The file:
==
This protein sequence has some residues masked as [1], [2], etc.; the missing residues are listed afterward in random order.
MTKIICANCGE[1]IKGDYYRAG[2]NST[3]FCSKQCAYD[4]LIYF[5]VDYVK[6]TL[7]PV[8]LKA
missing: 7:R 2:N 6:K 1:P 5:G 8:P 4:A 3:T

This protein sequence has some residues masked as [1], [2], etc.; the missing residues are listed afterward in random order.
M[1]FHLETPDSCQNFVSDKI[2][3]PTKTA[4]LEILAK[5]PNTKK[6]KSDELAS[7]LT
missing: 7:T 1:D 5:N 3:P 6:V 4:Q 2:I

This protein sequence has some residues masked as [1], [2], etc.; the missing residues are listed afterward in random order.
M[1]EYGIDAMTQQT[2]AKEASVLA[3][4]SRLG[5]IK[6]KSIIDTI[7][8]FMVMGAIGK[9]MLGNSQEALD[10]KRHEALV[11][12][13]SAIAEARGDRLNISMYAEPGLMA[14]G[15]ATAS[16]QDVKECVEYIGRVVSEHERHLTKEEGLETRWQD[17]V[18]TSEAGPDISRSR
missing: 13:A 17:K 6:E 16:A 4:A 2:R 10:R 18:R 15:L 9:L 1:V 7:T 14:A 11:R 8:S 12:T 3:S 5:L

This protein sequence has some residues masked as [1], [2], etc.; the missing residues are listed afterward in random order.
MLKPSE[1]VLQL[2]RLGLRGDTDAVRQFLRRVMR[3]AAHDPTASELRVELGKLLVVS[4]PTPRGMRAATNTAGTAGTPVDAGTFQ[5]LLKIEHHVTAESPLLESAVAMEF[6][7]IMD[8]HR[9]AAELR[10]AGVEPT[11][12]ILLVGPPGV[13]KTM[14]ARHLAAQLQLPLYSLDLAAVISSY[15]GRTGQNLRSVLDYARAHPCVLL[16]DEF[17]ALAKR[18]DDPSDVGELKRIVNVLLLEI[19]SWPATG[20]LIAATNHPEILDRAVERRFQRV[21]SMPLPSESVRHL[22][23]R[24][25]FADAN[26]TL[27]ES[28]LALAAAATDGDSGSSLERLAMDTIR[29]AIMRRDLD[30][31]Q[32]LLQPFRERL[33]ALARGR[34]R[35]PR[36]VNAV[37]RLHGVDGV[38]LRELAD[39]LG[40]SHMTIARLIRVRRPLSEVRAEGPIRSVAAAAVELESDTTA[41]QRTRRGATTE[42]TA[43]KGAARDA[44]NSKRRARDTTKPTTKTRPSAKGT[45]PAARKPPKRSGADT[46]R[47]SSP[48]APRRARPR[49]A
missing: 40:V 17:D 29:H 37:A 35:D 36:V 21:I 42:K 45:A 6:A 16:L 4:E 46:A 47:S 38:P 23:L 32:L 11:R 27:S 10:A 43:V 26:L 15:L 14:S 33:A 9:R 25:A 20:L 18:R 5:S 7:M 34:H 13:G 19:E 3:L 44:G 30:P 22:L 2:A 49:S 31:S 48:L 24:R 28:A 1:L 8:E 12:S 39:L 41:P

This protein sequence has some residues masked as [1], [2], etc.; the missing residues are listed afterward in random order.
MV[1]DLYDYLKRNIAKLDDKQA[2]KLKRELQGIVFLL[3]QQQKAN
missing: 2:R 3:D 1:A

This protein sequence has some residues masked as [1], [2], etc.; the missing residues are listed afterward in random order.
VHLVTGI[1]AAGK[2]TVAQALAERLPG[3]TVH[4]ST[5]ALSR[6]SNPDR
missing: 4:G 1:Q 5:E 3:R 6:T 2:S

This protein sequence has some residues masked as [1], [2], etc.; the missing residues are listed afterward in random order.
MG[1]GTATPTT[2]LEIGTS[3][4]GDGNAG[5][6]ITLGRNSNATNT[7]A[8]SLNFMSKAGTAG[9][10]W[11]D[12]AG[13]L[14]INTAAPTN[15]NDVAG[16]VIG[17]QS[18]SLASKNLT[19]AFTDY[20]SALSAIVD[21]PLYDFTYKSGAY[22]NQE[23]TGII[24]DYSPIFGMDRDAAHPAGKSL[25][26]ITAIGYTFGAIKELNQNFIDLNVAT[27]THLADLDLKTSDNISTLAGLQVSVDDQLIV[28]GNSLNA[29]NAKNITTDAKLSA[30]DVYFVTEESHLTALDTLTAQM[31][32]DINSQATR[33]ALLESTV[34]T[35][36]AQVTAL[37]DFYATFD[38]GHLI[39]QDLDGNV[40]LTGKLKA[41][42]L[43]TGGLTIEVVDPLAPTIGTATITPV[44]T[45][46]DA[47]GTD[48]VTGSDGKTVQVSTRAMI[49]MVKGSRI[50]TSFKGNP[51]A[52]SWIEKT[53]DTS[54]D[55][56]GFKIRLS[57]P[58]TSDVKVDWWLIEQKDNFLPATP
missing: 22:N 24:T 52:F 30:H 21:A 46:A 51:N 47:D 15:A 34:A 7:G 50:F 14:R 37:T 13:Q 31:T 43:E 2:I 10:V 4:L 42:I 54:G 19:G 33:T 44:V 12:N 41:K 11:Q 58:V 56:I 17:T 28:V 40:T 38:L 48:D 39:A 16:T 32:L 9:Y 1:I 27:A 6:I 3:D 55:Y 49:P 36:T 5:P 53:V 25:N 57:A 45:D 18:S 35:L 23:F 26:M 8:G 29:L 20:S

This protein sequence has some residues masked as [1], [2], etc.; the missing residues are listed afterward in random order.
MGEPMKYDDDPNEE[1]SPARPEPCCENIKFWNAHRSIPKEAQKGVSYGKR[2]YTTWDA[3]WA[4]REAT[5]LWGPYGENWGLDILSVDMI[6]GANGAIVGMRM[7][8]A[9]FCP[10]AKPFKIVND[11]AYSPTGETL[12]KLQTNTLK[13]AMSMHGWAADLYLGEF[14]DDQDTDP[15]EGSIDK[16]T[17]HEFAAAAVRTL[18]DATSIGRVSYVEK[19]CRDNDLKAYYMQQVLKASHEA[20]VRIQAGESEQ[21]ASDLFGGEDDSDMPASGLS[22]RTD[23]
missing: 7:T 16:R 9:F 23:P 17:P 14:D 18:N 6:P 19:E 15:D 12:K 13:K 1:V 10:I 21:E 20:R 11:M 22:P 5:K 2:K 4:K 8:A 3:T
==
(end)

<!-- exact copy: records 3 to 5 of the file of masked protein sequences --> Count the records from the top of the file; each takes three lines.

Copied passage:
This protein sequence has some residues masked as [1], [2], etc.; the missing residues are listed afterward in random order.
M[1]EYGIDAMTQQT[2]AKEASVLA[3][4]SRLG[5]IK[6]KSIIDTI[7][8]FMVMGAIGK[9]MLGNSQEALD[10]KRHEALV[11][12][13]SAIAEARGDRLNISMYAEPGLMA[14]G[15]ATAS[16]QDVKECVEYIGRVVSEHERHLTKEEGLETRWQD[17]V[18]TSEAGPDISRSR
missing: 13:A 17:K 6:E 16:A 4:A 2:R 10:R 18:R 15:L 9:L 1:V 7:T 14:A 11:R 8:S 12:T 3:S 5:L

This protein sequence has some residues masked as [1], [2], etc.; the missing residues are listed afterward in random order.
MLKPSE[1]VLQL[2]RLGLRGDTDAVRQFLRRVMR[3]AAHDPTASELRVELGKLLVVS[4]PTPRGMRAATNTAGTAGTPVDAGTFQ[5]LLKIEHHVTAESPLLESAVAMEF[6][7]IMD[8]HR[9]AAELR[10]AGVEPT[11][12]ILLVGPPGV[13]KTM[14]ARHLAAQLQLPLYSLDLAAVISSY[15]GRTGQNLRSVLDYARAHPCVLL[16]DEF[17]ALAKR[18]DDPSDVGELKRIVNVLLLEI[19]SWPATG[20]LIAATNHPEILDRAVERRFQRV[21]SMPLPSESVRHL[22][23]R[24][25]FADAN[26]TL[27]ES[28]LALAAAATDGDSGSSLERLAMDTIR[29]AIMRRDLD[30][31]Q[32]LLQPFRERL[33]ALARGR[34]R[35]PR[36]VNAV[37]RLHGVDGV[38]LRELAD[39]LG[40]SHMTIARLIRVRRPLSEVRAEGPIRSVAAAAVELESDTTA[41]QRTRRGATTE[42]TA[43]KGAARDA[44]NSKRRARDTTKPTTKTRPSAKGT[45]PAARKPPKRSGADT[46]R[47]SSP[48]APRRARPR[49]A
missing: 40:V 17:D 29:H 37:A 35:D 36:V 21:I 42:K 45:A 6:A 16:L 4:E 46:A 47:S 38:P 23:L 32:L 11:R 27:S 10:A 43:V 26:L 15:L 14:S 33:A 9:R 25:A 20:L 18:R 5:S 7:M 34:H 13:G 19:E 3:L 44:G 30:P 22:L 2:A 49:S 31:S 48:L 24:R 28:A 1:L 8:E 12:S 39:L 41:P

This protein sequence has some residues masked as [1], [2], etc.; the missing residues are listed afterward in random order.
MV[1]DLYDYLKRNIAKLDDKQA[2]KLKRELQGIVFLL[3]QQQKAN
missing: 2:R 3:D 1:A